Video of the week – Air cargo is now in one of longest ever slumps: slowing GDP growth and a drop in business and consumer confidence means the tough times will continue

In times of crisis air cargo can be the saviour with freighter aircraft packed with emergency supplies part of any advanced aid initiative. There are even some routes that succeed purely based upon a packed belly hold of cargo even if yields in the passenger cabin are weak. But, air cargo is still viewed by many passenger carriers as a ‘stepchild’.

Changes in the global supply chain have certainly given cargo greater prominence. But, while international e-commerce continues to grow, overall air cargo demand continues to face headwinds from the effects of the trade war between the US and China, the deterioration in world trade, and a broad-based slowing in global economic growth.

We now have the coronavirus crisis which has seen airlines cull flights into mainland China, reducing capacity into one of the biggest air freight markets. But air cargo is also part of the recovery. Qatar Airways last month completed a much-publicised cargo convoy as five aircraft made up of two Boeing 747F and three Boeing 777F delivered approximately 300 tonnes of medical supplies to Beijing, Shanghai and Guangzhou.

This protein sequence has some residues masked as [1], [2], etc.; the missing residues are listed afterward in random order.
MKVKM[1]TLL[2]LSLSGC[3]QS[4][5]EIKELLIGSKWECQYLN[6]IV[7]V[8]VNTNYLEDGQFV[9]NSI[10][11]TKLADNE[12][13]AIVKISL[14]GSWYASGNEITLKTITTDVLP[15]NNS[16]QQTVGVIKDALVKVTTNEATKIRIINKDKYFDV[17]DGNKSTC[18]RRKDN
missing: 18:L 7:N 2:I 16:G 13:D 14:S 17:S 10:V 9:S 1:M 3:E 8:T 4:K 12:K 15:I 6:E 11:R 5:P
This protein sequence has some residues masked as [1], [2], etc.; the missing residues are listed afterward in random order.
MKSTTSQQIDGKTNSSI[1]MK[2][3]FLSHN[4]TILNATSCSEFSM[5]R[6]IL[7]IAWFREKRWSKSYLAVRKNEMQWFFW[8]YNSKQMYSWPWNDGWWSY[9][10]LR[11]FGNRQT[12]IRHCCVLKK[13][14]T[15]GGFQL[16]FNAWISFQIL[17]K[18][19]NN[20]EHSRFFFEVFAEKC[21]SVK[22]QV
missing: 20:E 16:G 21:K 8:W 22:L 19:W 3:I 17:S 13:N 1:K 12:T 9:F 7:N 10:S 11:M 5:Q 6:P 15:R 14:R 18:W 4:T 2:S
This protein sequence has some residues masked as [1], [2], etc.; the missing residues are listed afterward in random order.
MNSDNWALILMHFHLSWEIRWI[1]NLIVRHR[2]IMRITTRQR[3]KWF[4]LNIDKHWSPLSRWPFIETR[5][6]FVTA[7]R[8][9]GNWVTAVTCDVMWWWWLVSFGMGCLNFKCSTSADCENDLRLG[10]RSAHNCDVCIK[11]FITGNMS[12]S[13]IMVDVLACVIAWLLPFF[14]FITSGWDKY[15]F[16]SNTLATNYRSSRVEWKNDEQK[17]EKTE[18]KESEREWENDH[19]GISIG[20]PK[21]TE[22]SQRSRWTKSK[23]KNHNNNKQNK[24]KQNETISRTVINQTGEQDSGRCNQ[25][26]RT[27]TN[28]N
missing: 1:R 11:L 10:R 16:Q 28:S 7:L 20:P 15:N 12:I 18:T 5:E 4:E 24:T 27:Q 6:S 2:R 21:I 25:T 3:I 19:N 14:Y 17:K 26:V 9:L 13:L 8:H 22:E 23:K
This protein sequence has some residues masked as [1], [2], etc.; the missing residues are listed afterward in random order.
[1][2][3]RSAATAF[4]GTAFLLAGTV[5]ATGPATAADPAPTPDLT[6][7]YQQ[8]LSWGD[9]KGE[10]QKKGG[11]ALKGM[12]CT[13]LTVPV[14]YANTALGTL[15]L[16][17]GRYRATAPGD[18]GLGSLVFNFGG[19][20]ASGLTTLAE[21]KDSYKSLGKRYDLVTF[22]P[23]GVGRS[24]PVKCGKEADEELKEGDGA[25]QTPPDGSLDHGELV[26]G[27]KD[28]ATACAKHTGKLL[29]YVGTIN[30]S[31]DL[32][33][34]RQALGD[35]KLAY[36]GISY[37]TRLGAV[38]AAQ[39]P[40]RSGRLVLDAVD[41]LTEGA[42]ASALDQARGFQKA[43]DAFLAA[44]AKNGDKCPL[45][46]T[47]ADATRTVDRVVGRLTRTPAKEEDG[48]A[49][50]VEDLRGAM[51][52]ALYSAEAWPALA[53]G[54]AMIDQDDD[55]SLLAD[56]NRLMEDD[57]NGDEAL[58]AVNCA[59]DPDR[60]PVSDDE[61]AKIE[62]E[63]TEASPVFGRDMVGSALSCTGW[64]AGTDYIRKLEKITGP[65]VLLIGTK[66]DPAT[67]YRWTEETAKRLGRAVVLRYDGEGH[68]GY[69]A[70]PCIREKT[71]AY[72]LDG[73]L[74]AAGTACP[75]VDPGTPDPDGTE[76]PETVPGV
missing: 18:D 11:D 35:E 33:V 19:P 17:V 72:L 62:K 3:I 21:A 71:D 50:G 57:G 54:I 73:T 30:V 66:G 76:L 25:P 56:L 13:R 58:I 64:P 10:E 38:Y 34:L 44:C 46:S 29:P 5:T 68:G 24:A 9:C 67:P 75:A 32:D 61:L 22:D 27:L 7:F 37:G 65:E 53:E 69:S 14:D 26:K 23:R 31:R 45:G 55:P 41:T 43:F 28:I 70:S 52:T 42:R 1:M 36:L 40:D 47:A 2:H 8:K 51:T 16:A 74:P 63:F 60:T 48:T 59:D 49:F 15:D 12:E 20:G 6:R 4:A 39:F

Meanwhile, Singapore-based Scoot is resuming flights to China this week, but its passenger aircraft will be simply carry cargo as China  works to rebuild its economic output and get supply chains back in place as it begins its recovery from the deadly virus that is now taking hold across Europe and North America.

Latest International Air Transport Association (IATA) data shows industry-wide cargo traffic, measured in freight tonne kilometres (FTKs), decreased 3.3% year-on-year in January, the tenth consecutive month of cargo volume declines. The year starts on a weak footing as the COVID-19 outbreak has severely disrupted global supply chains, even though it did not overly impact the January performance.

“Tough times are ahead,” says Alexandre de Juniac, IATA’s director general and CEO. “The course of future events is unclear, but this is a sector that has proven its resilience time and again,” he says, perhaps rather optimistically.

This subject was one of the discussion topics at the CAPA Qatar Aviation, Aeropolitical and Regulatory Summit, which returned for a second edition in Doha in Feb-2020 where TIACA secretary general, Vladimir Zubkov; Pittsburgh International Airport vice president, air service development, Bryan Dietz; SEMIK chief executive officer Sebastian Mikosz; and Winnipeg Airports Authority chief commercial officer, Pascal Belanger; examined the forces and pressures shaping the business.

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